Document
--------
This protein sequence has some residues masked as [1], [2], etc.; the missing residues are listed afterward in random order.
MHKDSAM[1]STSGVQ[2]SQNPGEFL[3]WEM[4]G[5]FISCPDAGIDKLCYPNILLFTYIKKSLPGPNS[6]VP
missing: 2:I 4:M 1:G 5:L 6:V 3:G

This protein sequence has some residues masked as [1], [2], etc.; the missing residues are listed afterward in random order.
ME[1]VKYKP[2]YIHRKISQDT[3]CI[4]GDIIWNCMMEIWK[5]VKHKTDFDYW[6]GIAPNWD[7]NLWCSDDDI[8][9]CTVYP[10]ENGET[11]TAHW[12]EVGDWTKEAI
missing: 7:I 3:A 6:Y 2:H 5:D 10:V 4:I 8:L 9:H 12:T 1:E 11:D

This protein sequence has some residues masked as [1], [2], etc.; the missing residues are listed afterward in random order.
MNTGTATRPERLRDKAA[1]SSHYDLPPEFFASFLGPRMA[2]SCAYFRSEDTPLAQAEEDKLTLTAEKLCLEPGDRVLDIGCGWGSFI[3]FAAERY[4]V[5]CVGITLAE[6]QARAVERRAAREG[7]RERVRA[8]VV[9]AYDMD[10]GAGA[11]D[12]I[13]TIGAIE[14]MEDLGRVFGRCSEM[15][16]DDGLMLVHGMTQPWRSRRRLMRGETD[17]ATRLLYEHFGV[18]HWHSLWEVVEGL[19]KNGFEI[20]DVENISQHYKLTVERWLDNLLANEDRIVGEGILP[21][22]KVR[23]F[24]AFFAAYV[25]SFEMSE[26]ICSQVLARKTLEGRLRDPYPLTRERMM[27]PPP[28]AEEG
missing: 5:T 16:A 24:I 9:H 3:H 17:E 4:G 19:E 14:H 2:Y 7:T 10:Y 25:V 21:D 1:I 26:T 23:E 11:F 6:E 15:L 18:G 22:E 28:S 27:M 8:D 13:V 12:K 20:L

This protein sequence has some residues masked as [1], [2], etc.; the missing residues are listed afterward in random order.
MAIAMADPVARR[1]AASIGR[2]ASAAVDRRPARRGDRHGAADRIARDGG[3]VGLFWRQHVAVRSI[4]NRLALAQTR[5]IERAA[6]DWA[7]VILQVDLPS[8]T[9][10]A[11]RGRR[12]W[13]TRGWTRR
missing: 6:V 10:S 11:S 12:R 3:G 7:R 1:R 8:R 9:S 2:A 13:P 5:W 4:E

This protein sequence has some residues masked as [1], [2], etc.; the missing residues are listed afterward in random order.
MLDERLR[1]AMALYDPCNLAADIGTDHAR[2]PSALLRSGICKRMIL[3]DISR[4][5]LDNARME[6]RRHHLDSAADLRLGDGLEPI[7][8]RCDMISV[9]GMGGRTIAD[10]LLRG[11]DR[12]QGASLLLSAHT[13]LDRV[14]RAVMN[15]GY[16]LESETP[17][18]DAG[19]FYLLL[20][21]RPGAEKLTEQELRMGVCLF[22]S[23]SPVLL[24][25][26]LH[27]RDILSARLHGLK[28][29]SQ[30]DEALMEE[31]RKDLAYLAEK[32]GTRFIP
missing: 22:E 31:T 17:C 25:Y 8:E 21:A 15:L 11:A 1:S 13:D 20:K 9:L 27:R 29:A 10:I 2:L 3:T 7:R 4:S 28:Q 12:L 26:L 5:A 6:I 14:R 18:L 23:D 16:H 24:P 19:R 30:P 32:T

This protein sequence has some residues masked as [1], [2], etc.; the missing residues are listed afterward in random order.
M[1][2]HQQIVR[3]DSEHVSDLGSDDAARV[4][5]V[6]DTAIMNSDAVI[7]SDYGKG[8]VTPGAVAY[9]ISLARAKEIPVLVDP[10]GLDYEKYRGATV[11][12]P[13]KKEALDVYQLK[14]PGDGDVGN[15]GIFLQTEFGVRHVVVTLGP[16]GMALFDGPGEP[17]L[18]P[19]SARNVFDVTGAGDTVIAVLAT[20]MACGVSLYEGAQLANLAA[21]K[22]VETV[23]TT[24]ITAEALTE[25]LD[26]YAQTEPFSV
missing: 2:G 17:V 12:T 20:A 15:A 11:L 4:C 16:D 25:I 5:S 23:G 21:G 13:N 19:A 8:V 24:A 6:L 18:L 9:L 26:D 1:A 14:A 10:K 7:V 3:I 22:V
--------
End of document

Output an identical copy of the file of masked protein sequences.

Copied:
This protein sequence has some residues masked as [1], [2], etc.; the missing residues are listed afterward in random order.
MHKDSAM[1]STSGVQ[2]SQNPGEFL[3]WEM[4]G[5]FISCPDAGIDKLCYPNILLFTYIKKSLPGPNS[6]VP
missing: 2:I 4:M 1:G 5:L 6:V 3:G

This protein sequence has some residues masked as [1], [2], etc.; the missing residues are listed afterward in random order.
ME[1]VKYKP[2]YIHRKISQDT[3]CI[4]GDIIWNCMMEIWK[5]VKHKTDFDYW[6]GIAPNWD[7]NLWCSDDDI[8][9]CTVYP[10]ENGET[11]TAHW[12]EVGDWTKEAI
missing: 7:I 3:A 6:Y 2:H 5:D 10:V 4:I 8:L 9:H 12:T 1:E 11:D

This protein sequence has some residues masked as [1], [2], etc.; the missing residues are listed afterward in random order.
MNTGTATRPERLRDKAA[1]SSHYDLPPEFFASFLGPRMA[2]SCAYFRSEDTPLAQAEEDKLTLTAEKLCLEPGDRVLDIGCGWGSFI[3]FAAERY[4]V[5]CVGITLAE[6]QARAVERRAAREG[7]RERVRA[8]VV[9]AYDMD[10]GAGA[11]D[12]I[13]TIGAIE[14]MEDLGRVFGRCSEM[15][16]DDGLMLVHGMTQPWRSRRRLMRGETD[17]ATRLLYEHFGV[18]HWHSLWEVVEGL[19]KNGFEI[20]DVENISQHYKLTVERWLDNLLANEDRIVGEGILP[21][22]KVR[23]F[24]AFFAAYV[25]SFEMSE[26]ICSQVLARKTLEGRLRDPYPLTRERMM[27]PPP[28]AEEG
missing: 5:T 16:A 24:I 9:H 3:H 17:E 4:G 19:E 14:H 2:Y 7:T 10:Y 25:V 21:D 1:I 26:T 23:E 11:F 6:E 15:L 18:G 22:E 28:S 27:M 8:D 13:V 12:K 20:L

This protein sequence has some residues masked as [1], [2], etc.; the missing residues are listed afterward in random order.
MAIAMADPVARR[1]AASIGR[2]ASAAVDRRPARRGDRHGAADRIARDGG[3]VGLFWRQHVAVRSI[4]NRLALAQTR[5]IERAA[6]DWA[7]VILQVDLPS[8]T[9][10]A[11]RGRR[12]W[13]TRGWTRR
missing: 6:V 10:S 11:S 12:R 3:G 7:R 1:R 8:R 9:S 2:A 13:P 5:W 4:E

This protein sequence has some residues masked as [1], [2], etc.; the missing residues are listed afterward in random order.
MLDERLR[1]AMALYDPCNLAADIGTDHAR[2]PSALLRSGICKRMIL[3]DISR[4][5]LDNARME[6]RRHHLDSAADLRLGDGLEPI[7][8]RCDMISV[9]GMGGRTIAD[10]LLRG[11]DR[12]QGASLLLSAHT[13]LDRV[14]RAVMN[15]GY[16]LESETP[17][18]DAG[19]FYLLL[20][21]RPGAEKLTEQELRMGVCLF[22]S[23]SPVLL[24][25][26]LH[27]RDILSARLHGLK[28][29]SQ[30]DEALMEE[31]RKDLAYLAEK[32]GTRFIP
missing: 22:E 31:T 17:C 25:Y 8:E 21:A 15:L 11:A 1:S 13:D 20:K 9:L 27:R 29:A 10:I 2:L 3:T 7:R 4:S 28:Q 12:L 26:L 5:A 6:I 14:R 18:L 23:D 16:H 24:P 19:R 30:P 32:T

This protein sequence has some residues masked as [1], [2], etc.; the missing residues are listed afterward in random order.
M[1][2]HQQIVR[3]DSEHVSDLGSDDAARV[4][5]V[6]DTAIMNSDAVI[7]SDYGKG[8]VTPGAVAY[9]ISLARAKEIPVLVDP[10]GLDYEKYRGATV[11][12]P[13]KKEALDVYQLK[14]PGDGDVGN[15]GIFLQTEFGVRHVVVTLGP[16]GMALFDGPGEP[17]L[18]P[19]SARNVFDVTGAGDTVIAVLAT[20]MACGVSLYEGAQLANLAA[21]K[22]VETV[23]TT[24]ITAEALTE[25]LD[26]YAQTEPFSV
missing: 2:G 17:V 12:T 20:A 15:A 11:L 4:C 16:D 25:I 5:S 23:G 21:G 13:N 19:A 8:V 24:A 6:L 18:L 9:L 26:D 1:A 14:A 10:K 7:V 3:I 22:V